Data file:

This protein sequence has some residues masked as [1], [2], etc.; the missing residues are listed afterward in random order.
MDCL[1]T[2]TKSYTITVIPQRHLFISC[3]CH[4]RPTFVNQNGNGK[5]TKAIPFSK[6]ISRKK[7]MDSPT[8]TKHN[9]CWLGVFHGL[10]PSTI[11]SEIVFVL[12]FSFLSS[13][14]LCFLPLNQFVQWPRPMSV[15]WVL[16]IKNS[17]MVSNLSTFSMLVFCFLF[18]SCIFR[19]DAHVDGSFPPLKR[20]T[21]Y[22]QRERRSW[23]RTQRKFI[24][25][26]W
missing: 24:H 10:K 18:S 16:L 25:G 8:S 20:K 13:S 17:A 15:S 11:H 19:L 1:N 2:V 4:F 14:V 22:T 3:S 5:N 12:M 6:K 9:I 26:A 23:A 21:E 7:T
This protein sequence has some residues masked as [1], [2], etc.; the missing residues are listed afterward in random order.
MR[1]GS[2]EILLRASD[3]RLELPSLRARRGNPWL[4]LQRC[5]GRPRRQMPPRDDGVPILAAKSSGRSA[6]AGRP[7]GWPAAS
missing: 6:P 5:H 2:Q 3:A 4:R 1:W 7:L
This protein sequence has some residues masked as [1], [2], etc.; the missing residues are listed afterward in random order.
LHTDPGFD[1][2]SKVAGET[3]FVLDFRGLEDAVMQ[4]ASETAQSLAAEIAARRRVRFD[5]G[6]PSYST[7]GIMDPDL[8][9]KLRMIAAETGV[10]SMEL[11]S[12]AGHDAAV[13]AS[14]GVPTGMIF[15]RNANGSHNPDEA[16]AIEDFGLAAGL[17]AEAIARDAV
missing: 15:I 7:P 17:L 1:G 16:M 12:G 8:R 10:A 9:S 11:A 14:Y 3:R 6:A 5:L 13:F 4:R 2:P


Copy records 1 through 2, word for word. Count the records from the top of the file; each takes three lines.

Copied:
This protein sequence has some residues masked as [1], [2], etc.; the missing residues are listed afterward in random order.
MDCL[1]T[2]TKSYTITVIPQRHLFISC[3]CH[4]RPTFVNQNGNGK[5]TKAIPFSK[6]ISRKK[7]MDSPT[8]TKHN[9]CWLGVFHGL[10]PSTI[11]SEIVFVL[12]FSFLSS[13][14]LCFLPLNQFVQWPRPMSV[15]WVL[16]IKNS[17]MVSNLSTFSMLVFCFLF[18]SCIFR[19]DAHVDGSFPPLKR[20]T[21]Y[22]QRERRSW[23]RTQRKFI[24][25][26]W
missing: 24:H 10:K 18:S 16:L 25:G 8:S 20:K 13:S 17:A 15:S 11:H 19:L 1:N 2:V 4:F 14:V 22:T 3:S 5:N 12:M 6:K 9:I 26:A 23:A 21:E 7:T
This protein sequence has some residues masked as [1], [2], etc.; the missing residues are listed afterward in random order.
MR[1]GS[2]EILLRASD[3]RLELPSLRARRGNPWL[4]LQRC[5]GRPRRQMPPRDDGVPILAAKSSGRSA[6]AGRP[7]GWPAAS
missing: 6:P 5:H 2:Q 3:A 4:R 1:W 7:L